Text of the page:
Who We Are

Welcome to Western & Eastern Treasures, for 51+ years the #1 publication in metal detecting and treasure hunting!  Like you, we're always looking for adventure, excitement, and the kind of inside information and ideas that every savvy searcher needs to succeed.  Each monthly issue is packed with stories of new discoveries and solid how-to tips & techniques from writers with real-world experience and the finds to prove it!
Whatever your favorite facets of the hobby may be— coinshooting, relic hunting, beachcombing, prospecting, ghost towning, cache hunting— we've got ’em all!  Whether you've been at it for years or you're just getting started, every day or every now and then, armchair or out there... this is your magazine.  Both in print and online, we take pride in bringing you the very best in treasure hunting information and entertainment.  Thank you for choosing Western & Eastern Treasures!
AMP-What Is This? 2018 SG
jan2019 • 	2019-01-01

“I just wanted to tell you people that your magazine is by far the best on the market. I subscribe to others to make sure I am covering all the bases, but I want to thank you for the BEST MAG on the rack.”
— Alex F.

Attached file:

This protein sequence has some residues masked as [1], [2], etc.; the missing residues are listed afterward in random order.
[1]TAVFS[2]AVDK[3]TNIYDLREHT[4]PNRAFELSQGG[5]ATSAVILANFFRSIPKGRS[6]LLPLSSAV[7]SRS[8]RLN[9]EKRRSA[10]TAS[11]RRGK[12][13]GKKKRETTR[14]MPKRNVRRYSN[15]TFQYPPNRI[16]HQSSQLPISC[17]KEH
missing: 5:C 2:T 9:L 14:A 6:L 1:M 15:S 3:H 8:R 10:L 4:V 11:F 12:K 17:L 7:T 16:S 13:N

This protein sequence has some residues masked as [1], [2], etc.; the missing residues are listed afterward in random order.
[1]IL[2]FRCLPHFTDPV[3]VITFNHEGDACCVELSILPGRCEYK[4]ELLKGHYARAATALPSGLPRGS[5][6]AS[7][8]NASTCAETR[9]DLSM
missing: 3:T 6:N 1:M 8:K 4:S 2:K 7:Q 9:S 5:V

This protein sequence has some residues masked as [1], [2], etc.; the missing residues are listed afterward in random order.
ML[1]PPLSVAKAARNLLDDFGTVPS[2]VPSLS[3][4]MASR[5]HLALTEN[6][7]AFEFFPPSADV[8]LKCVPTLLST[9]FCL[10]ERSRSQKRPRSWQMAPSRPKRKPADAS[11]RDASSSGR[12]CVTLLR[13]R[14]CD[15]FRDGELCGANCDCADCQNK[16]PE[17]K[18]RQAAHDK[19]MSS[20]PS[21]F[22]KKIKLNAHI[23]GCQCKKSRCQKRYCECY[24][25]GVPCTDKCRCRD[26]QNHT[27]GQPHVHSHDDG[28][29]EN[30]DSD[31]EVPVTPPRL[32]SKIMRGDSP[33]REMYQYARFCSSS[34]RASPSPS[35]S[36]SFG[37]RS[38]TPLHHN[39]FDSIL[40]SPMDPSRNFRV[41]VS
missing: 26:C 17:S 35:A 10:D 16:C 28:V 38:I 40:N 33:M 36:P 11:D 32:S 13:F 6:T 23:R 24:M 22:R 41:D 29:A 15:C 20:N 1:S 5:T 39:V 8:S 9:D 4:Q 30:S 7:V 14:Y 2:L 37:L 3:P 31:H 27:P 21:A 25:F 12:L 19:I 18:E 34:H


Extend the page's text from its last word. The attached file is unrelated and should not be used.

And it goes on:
RARE REVOLUTIONARY WAR SWORD TO GO ON DISPLAY FOR THE FIRST TIME - An extremely rare silver-hilted sword used by an American officer during the Revolutionary War is set to go on display for the first time. The small sword was owned by Col. Jonathan Pettibone of the 18th (Connecticut) Regiment, who fought in the battles for New York in 1776. Pettibone, of Simsbury, Connecticut, died in Rye, New York, in September of that year, shortly after the Battle of Long Island. The weapon, which is inscribed with Pettibone’s name, is set to go on display at the Museum of the American Revolution in Philadelphia beginning in 2018. Experts note that it is unusual for Revolutionary War swords to have the name of the original owner inscribed on the weapon. The sword to have the name of the original owner inscribed on the weapon. The sword also bears the mark of its maker, silversmith Joseph Copp of New London, Connecticut. “With the rare maker’s hallmark, and considering who owned it and the history it probably saw, this sword is truly one of the most fascinating Revolutionary War weapons I have ever seen,” said Dr. Philip Mead, chief historian and director of curatorial affairs at the Museum, in a statement. The Museum received the sword from donor B. Owen Williams of Maryland, a descendent of Pettibone. (2.18)